Like usual, I was the last one in. I opted for the fast spider man descent, realizing how stupid I must have looked reaching my lands towards the xenote floor like I was some super hero. I wish I actually could have pushed myself away from the rocks and repelled like real people do. This was obviously a contrived experience- the repel landing zone, xenote entrance and exit had been excavated, reinforced and replaced with plastic structures- giving you the allure of an adventure with all the safety and convenience of Water World theme parks. I didn’t mind though. I knew what I was signing up for- as my first solo trip after nearly losing everything- easy breezy was the main idea.
I repelled down without the least bit of anxiousness, excited to be crossing yet another item off my bucket list. Right behind me the photographer shouted my name to get my attention. For 60 dollars I could get custom photos of my xenote tour-something I struggled with considering I was over budget with my trip and had purchased some water proof hollister in hopes of taking my own pictures during this and other watery excursions.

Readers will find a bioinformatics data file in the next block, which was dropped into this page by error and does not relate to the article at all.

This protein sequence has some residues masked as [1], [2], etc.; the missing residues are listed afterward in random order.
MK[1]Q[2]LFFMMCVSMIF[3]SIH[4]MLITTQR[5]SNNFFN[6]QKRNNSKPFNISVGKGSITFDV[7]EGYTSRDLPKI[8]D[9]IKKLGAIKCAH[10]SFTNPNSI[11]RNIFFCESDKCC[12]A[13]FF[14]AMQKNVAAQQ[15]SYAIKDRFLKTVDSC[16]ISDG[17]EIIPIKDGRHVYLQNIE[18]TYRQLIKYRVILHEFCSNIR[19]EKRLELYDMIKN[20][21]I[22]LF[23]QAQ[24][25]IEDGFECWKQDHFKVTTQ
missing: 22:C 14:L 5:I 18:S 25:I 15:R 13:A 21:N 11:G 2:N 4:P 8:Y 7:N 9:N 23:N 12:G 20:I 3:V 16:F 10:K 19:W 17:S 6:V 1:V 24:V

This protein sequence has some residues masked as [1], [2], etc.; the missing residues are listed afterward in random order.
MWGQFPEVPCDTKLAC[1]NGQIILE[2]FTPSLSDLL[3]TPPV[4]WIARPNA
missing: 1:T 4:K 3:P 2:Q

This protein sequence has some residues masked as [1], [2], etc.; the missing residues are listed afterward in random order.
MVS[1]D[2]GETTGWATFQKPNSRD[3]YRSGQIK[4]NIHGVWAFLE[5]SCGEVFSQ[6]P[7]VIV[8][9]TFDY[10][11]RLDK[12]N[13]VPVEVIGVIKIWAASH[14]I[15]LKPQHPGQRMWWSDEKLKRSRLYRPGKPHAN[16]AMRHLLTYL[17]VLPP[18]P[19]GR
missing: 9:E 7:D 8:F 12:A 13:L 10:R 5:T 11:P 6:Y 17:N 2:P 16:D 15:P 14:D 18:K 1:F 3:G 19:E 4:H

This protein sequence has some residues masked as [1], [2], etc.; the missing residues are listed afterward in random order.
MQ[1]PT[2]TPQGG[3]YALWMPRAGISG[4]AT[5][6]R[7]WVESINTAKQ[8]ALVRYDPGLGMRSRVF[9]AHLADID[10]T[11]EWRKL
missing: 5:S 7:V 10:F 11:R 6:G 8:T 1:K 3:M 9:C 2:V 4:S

As soon as I hit the xenote water, I remember thinking three things. One how can I avoid brushing past the swimmer with the cut on her leg. two, why do I still get terrified a shark or prehistoric creature is going to come up from the depths and eat one of my legs and three: how ever would I manage to avoid the bat feces which was probably in the water and being dropped on me in the dark? But these were load grade fears and I embraced them fully. It helps when I realized that this could totally be a movie. and I would probably be the main character who is crazy and knows how to survive, despite being the only black person.
I wandered to the dark edges of the cave, listening quietly to the high pitched hum of the bats. I left the safety of the few rays of light that reached the xenote and swam towards the dark shadows of the cave’s edge. Up above and below, stalactites encroached us like the jaws of a jaguar. They looked as if they were frozen in time, and that any moment it could drop like a frozen icicle thawing from the morning Sun.
I considered pushing myself to try and touch the cave wall, but it was time to exit this xenote and head to grab some Mexican cookies bread and coffee while our guide pulled up the car. The whole thing was low key and slightly anticlimactic but the rush of repelling and thrill of bats buzzing around you made the 20 minute memory feel like forever. To seal the deal I made sure I jumped off the diving platform into the water- popping my signature thumbs up in case I chose to splurge on the pics.